One disadvantage of an immediate treatment with a shock is the pain felt by the patient, and the situation of discomfort in daily life in living in fear of a future shock.
It also has been suggested by certain studies that many VT conditions could terminate spontaneously, if it were possible to wait. Unfortunately, however, it is generally necessary to treat the patient quickly because these VT conditions are not well supported by the patent.
It is therefore desirable to provide a device that, in the event of an organized ventricular tachycardia, can apply at least temporarily a therapy mode other than a shock therapy, but which mode would be more effective than the known ATP stimulation therapy.
It is, therefore, an object of the present invention to provide an improvement of a medical device of the known type, e.g., a device according to the aforementioned EP-A-0 838 235 and U.S. Pat. No. 5,868,793, that is an implantable device including what are now known to persons of ordinary skill in the art as conventional means for delivering a defibrillation and/or cardioversion and/or ventricular antitachycardia stimulation therapy mode, means for sensing the cardiac activity, and means for detecting in the sensed activity a ventricular rhythm disorder distinct from a ventricular fibrillation.
According to the present invention, this device further comprises means for delivering a biventricular stimulation, connected to at least two ventricular sites, one right and one left, such that a biventricular stimulation is triggered in response to the detection of the aforesaid detected ventricular rhythm disorder.
According to an advantageous subsidiary characteristic of the invention, the means for sensing cardiac activity further operates to detect a ventricular rhythm and the means for detecting a ventricular rhythm disorder comprises (i) means for determining that the detected ventricular rhythm exceeds a threshold, (ii) means for detecting from said ventricular rhythm an episode of a ventricular tachycardia, or (iii) means for determining that the detected ventricular rhythm exceeds the threshold and detecting a ventricular tachycardia episode.
Another characteristic advantage of the invention concerns including in the device an activity sensor and means for re-synchronizing the stimulation of the left ventricle on a detected right ventricular activity (i.e., a spontaneous right ventricular contraction), the resynchronization means being triggered when the activity sensor indicates: (i) an absence of activity (i.e., the patient is determined to be at rest), and (ii) the ventricular rhythm is higher than a predetermined frequency threshold. The activity sensor may be of any type, preferably an accelerometer or minute ventilation type sensor, or a system that uses more than one such sensor, as such devices are well known in the art for, determining when a patient is in a rest condition or in an activity, i e., non-rest, condition.
In a preferred embodiment, when triggered, the means for delivering a biventricular stimulation operates with a reduction of the ventricular escape interval (relative to the ventricular escape interval normally applied otherwise).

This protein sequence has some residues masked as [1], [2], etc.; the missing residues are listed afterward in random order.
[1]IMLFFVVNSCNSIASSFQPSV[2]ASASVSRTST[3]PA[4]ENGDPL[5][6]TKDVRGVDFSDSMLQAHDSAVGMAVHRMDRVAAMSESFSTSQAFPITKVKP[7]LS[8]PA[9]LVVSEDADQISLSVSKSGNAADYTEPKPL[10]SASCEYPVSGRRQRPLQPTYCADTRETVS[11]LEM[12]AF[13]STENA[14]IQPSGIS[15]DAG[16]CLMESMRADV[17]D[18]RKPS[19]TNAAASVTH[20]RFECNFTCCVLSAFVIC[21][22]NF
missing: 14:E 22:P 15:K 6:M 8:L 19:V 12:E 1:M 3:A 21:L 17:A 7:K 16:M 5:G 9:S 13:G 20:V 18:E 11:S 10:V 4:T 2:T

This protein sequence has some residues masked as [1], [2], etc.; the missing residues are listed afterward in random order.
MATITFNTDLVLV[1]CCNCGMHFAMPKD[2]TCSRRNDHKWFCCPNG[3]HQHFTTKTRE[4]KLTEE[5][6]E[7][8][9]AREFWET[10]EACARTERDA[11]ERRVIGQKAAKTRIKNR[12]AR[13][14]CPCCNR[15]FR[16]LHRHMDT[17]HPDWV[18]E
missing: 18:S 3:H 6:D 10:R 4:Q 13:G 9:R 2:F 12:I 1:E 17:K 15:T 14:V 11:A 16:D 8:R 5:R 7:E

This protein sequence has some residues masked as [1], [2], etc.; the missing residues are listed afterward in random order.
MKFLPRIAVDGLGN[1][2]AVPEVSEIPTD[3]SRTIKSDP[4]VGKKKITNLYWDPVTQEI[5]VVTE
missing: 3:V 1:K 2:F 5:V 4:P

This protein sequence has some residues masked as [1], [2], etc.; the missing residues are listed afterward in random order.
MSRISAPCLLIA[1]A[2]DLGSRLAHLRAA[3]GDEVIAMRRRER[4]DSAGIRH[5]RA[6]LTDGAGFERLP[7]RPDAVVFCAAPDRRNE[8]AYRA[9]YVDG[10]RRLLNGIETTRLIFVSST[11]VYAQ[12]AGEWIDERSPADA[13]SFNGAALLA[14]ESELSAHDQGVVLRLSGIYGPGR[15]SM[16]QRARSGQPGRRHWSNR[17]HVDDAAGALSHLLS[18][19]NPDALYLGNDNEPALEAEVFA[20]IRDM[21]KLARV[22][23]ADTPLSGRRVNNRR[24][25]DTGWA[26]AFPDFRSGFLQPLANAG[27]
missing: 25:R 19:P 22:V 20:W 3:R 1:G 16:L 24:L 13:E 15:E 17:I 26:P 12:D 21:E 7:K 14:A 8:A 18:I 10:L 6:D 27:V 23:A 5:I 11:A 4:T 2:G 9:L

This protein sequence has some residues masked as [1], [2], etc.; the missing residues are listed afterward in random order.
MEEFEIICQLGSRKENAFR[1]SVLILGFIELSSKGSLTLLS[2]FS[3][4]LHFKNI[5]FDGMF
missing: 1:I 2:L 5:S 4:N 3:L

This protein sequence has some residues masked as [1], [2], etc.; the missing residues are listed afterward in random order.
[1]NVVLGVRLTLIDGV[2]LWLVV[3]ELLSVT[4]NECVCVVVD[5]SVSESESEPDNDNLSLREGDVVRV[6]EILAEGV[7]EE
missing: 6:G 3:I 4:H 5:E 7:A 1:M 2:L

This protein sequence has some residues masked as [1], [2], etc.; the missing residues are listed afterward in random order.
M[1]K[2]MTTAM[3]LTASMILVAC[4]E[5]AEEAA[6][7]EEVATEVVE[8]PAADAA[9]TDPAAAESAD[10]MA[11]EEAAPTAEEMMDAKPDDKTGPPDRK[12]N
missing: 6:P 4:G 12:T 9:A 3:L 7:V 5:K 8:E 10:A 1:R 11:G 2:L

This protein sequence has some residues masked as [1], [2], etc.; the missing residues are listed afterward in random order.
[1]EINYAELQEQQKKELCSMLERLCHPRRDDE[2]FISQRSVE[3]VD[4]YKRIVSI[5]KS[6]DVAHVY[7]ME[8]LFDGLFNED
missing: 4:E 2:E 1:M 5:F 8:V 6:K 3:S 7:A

In another alternate preferred embodiment, the means for detecting a ventricular rhythm disorder is preferably able, in the event of a persistent detection, to trigger the means for delivering the defibrillation and/or cardioversion and/or ventricular anti-tachycardia stimulation therapy mode, in particular after the passage of a predetermined time of continuous detection of the ventricular rhythm disorder. Persistence also may be determined when a ventricular rhythm disorder is detected in x out of y consecutive intervals.
Further benefits, features and characteristics of the present invention will become apparent to a person of ordinary skill in the art in view of the following detailed description of a preferred embodiment of the invention, made with in reference to the annexed drawings, in which:
One now will explain the present invention in more detail, with an example of one embodiment in which the invention can be implemented.
The medical device of the invention, with reference to
In essence, the present invention proposes to improve the hemodynamic tolerance of certain tachycardias by a synchronous stimulation of the right and left ventricles, either by a mode triggered by a detection in one chamber, or by a light “overdriving” (stimulation of the two ventricles at a rate that is faster than the spontaneous rate). Moreover, the resynchronisation of the ventricles can, in certain circumstances, take part in the process of spontaneous arrest of the tachycardia, by interruption of a center of re-entry or by a rehomogenisation of the respective ventricular refractory periods.
More particularly, according to the invention, and with reference to
Advantageously, one can envisage delivering a stimulation with a shortening of the ventricular escape interval relative to the ventricular escape interval associated with a simple stimulation (stage 150), while maintaining a biventricular stimulation in what is know as an “overdriving mode”.
If the VT does not stop spontaneously within an acceptable delay following its detection, for example, after a programmable delay (for example, selected from between 10 to 10,000 ventricular cycles) (stage 250), the traditional therapy for attempting to stop the VT is then delivered by the device, namely either an ATP stimulation therapy mode or the application of a defibrillation or cardioversion shock therapy mode (stage 300). If an ATP stimulation is delivered, it can be delivered in either a monosite or a multisite mode, as desired by the practitioner. It should be understood, however, that the present invention is preferably implemented in software 14 resident in memory 16 of a microprocessor 12 controlled implantable device 10 using the existing cardiac signal acquisition and processing circuits and logic 18 although dedicated logic or solid state machines also could be used. The software 14 implements control functions performing the aforementioned analysis of the cardiac (ventricular rhythm) activity and control of the normal and biventricular stimulation and other modes of therapy delivered.
One skilled in the art will appreciate that the present invention can be practiced by other than the described embodiments, which are presented for the purposes of illustration and not of limitation.